Just room for a dirty dozen

CAPRICORNIA Correctional Centre could be close to hanging out the "No Vacancy" sign, with only 12 beds left for prisoners in the secure facility.

But Queensland Corrective Services Minister Neil Roberts said the numbers fluctuated daily, as prisoners were transferred between centres or released.

He said the nearby work camp attached to the facility was 49 beds under capacity.

"Queensland Corrective Services closely monitors prisoner numbers," Mr Roberts said.

"QCS is currently undergoing a reorganisation that will deliver better utilisation of existing and new prison capacity, while retaining a reserve capacity to meet future demand growth."

Attorney-General Paul Lucas quashed recent suggestions that brimming full prisons were influencing judges to hand out softer sentences.

"In my time as a lawyer ... I have never seen the slightest suggestion that a judge has taken into account how many people are in prison whether in relation to increasing or decreasing a sentence," he said.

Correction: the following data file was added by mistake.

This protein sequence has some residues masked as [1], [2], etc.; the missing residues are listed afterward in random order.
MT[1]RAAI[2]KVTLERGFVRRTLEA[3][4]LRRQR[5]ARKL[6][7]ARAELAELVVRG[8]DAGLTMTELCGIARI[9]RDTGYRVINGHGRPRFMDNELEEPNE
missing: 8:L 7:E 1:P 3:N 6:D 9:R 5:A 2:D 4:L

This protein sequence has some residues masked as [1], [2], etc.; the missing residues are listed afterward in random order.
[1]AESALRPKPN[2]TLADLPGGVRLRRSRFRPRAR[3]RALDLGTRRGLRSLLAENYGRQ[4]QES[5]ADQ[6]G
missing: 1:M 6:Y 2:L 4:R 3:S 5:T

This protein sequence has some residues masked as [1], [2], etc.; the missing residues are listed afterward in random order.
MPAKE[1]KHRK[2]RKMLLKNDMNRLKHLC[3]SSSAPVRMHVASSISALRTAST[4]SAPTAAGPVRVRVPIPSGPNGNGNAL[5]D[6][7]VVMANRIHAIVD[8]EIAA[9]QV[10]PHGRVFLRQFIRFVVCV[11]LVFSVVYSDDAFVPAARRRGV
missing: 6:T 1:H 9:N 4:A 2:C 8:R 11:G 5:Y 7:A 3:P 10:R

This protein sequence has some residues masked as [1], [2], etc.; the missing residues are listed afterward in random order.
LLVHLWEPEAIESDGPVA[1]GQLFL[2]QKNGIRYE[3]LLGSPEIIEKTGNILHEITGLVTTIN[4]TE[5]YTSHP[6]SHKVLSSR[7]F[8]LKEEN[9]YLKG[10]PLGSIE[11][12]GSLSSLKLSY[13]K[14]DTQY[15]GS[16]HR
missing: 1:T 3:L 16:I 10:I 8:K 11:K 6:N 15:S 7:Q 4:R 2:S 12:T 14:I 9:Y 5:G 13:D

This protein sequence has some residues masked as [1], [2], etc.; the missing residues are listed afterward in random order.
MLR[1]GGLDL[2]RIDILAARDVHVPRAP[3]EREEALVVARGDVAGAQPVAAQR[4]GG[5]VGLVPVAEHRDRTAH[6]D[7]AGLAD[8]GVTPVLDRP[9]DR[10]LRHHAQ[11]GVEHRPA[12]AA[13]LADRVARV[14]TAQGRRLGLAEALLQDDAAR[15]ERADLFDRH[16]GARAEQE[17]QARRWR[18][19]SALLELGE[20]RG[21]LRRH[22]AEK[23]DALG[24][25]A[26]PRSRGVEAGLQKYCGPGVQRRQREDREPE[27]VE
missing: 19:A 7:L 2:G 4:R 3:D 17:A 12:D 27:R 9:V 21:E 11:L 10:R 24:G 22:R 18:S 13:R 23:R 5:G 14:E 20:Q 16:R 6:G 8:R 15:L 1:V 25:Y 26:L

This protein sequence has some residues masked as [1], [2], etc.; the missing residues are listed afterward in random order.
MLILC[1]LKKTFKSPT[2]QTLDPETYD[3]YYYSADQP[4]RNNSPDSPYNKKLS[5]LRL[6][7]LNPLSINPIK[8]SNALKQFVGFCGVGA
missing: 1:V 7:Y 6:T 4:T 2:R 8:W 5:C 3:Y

Rockhampton solicitor Doug Winning echoed Mr Lucas's statements, labelling the suggestions "ill-informed criticism".

"I don't believe that's a fact at all," Mr Winning said. "[Judges] probably would have knowledge, but I think that's an old wives' tale. My experience shows that ... when the Capricornia Correctional Centre is full, they go to Maryborough, or the south-east or Townsville."

Mr Winning said Rockhampton's judges were some of the best and referred to a recent sentence which saw a young mother jailed for two counts of assaulting a police officer.

"I'm not criticising the judge, but I think that was a robust sentence," he said.

LNP Shadow Attorney-General Jarrod Bleijie said the community's concern with softer sentences could be blamed on Queensland Government, not judges.

"The judges are imposing the penalties that politicians are putting in as legislation," Mr Bleijie said.

Mr Roberts slammed LNP claims earlier this month that prisons were over-crowded and it was tying up watchhouses as "nonsense".

He said the prison system currently had a built spare capacity of around 16%.



  • 390 inmates in secure section, capacity of 402
  • 37 inmates on the farm section, capacity of 86

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